Lead generation via direct LinkedIn and email approach is not cheap. It’s not easy to put a concrete number as it varies case by case, but it’s definitely in the tens of dollars and perhaps up to a few hundred per lead. If your product is low value (e.g. low monthly fee) and customer lifetime value is below $1000, this method might be too expensive.

Last but not least is bandwidth constraint. Some products can be pitched in two-three sentences; others are not that easily explained without interaction. The rule-of-thumb is that LinkedIn and email automation is a viable channel when you are able to zoom in on a very specific pain that your target currently experiences and you have a solution which is somehow unique. To make sure that your message is going across the bandwidth constraint A/B testing of messages is strongly advised. We’ve seen many campaigns that start with almost no leads for a month and then gradually produce results as messages get refined and target segments become more granular.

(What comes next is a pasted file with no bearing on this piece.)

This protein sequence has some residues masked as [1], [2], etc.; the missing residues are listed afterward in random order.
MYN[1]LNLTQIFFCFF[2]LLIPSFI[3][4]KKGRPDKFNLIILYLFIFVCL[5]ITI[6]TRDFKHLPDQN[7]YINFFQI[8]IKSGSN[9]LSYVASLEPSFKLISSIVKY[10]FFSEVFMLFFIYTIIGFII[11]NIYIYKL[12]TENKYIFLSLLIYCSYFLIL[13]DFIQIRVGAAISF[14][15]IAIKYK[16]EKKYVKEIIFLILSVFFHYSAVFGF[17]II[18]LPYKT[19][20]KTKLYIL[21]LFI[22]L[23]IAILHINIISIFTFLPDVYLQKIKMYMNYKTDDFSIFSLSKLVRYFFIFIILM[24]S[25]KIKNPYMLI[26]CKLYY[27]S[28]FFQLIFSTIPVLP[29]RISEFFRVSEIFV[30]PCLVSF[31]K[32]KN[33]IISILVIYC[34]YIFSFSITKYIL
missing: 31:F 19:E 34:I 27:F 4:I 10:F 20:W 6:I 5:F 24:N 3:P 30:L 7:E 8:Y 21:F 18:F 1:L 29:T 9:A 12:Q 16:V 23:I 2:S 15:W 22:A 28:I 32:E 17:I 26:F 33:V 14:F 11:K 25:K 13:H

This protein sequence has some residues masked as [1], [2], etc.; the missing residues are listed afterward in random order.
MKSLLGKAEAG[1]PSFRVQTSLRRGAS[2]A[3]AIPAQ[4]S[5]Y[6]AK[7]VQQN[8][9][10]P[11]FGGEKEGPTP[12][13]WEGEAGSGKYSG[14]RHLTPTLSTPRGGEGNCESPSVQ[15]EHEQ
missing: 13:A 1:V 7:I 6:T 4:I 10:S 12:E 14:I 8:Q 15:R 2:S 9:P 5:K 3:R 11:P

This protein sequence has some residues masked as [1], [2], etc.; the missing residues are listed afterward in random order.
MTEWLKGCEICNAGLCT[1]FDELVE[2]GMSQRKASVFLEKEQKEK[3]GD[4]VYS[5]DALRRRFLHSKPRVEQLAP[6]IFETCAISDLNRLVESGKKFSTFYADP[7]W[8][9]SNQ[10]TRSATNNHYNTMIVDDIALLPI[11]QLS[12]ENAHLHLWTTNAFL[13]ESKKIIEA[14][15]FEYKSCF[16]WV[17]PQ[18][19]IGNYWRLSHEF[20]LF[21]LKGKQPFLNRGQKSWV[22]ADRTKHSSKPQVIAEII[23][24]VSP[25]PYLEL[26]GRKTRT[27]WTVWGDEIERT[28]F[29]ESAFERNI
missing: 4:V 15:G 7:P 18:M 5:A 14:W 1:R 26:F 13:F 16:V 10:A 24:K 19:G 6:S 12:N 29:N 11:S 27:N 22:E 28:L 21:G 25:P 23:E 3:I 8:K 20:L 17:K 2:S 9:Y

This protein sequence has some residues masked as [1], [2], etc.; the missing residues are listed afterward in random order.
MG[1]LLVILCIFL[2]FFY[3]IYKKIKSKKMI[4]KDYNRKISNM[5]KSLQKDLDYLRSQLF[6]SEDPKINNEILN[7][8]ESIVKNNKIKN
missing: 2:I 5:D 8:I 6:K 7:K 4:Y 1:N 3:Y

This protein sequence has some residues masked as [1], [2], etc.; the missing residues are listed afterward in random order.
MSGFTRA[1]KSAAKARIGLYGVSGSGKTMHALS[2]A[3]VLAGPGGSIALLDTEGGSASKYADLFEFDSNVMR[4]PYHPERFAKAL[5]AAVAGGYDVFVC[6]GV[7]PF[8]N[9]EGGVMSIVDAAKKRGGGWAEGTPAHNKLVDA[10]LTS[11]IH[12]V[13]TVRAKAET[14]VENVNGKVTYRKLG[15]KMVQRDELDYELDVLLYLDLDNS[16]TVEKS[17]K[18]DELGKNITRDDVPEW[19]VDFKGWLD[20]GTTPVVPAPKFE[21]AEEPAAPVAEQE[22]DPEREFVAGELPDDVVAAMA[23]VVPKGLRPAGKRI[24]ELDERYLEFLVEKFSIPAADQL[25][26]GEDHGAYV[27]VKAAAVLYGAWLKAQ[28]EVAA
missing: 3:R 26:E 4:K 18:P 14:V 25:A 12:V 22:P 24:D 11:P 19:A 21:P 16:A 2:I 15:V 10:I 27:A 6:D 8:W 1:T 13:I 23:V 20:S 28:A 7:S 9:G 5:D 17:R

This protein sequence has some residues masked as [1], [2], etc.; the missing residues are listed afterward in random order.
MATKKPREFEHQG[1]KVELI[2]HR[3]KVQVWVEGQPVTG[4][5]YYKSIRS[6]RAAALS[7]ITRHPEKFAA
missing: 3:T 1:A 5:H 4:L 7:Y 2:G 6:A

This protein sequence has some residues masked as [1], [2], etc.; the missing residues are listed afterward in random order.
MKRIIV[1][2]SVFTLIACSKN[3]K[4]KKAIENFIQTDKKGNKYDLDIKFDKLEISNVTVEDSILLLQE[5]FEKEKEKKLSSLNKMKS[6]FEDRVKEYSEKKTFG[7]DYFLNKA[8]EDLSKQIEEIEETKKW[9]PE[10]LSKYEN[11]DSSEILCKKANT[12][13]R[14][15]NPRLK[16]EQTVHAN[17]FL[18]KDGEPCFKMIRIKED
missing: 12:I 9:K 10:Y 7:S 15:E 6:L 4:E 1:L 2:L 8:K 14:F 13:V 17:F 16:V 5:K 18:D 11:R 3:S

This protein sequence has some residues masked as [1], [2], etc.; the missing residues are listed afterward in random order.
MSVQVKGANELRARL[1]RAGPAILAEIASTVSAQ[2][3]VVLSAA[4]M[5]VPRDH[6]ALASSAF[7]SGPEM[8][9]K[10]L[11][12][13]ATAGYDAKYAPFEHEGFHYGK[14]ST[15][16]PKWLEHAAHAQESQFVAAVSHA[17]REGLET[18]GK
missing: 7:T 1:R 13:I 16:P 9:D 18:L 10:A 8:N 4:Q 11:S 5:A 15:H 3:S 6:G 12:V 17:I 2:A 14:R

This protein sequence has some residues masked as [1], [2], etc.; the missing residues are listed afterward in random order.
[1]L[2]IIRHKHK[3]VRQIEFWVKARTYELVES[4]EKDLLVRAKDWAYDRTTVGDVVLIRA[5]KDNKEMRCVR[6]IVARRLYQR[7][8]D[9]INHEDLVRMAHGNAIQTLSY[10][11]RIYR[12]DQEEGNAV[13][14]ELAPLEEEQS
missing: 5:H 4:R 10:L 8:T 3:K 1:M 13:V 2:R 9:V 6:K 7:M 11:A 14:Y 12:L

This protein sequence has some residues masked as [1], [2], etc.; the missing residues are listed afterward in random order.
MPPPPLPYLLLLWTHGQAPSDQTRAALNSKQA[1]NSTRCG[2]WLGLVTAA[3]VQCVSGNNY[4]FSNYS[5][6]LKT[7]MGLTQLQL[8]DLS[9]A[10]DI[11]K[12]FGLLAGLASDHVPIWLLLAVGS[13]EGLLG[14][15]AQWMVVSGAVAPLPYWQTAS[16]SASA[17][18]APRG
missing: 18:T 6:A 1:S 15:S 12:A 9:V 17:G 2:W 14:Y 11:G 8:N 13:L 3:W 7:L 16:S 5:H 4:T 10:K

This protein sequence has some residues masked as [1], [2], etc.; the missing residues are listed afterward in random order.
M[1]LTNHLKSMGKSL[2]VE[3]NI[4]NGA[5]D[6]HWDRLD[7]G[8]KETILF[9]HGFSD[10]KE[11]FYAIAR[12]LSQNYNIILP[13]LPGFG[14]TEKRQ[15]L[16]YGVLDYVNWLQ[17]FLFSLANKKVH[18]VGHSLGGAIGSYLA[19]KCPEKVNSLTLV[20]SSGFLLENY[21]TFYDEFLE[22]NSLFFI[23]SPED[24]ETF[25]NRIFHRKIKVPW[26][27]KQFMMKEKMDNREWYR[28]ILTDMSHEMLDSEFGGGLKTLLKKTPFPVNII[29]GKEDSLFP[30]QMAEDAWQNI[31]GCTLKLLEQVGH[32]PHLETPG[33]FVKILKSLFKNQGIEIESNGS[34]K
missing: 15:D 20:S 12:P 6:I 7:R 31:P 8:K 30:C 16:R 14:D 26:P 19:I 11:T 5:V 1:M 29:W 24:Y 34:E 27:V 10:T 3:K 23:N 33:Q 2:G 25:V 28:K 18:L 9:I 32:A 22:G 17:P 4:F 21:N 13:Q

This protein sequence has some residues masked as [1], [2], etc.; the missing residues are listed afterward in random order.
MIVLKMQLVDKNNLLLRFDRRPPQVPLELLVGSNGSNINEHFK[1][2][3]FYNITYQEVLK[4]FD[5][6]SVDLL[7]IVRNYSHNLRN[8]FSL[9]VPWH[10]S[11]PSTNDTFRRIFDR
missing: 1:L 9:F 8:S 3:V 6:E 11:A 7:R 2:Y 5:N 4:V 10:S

Using LinkedIn and email automation for finding employees, clients and investors is probably the quickest and cheapest way to hire, sell and raise. LinkedIn yields better response rates than email, but using both seamlessly is even better. Automation is clearly required for outreach campaigns with hundreds or thousands of recipients, however, it’s not holy grail as significant manual work is required for pre-campaign tasks (sourcing) and post-campaign tasks (response management). There are different key success factors for hiring, selling and raising using LinkedIn and email automation, but to name one for each: for finding employees – sourcing; for finding investors – response management; for finding new clients – A/B testing of messages.


The article is written by Indre Kaikare, Founder & CEO of jobRely.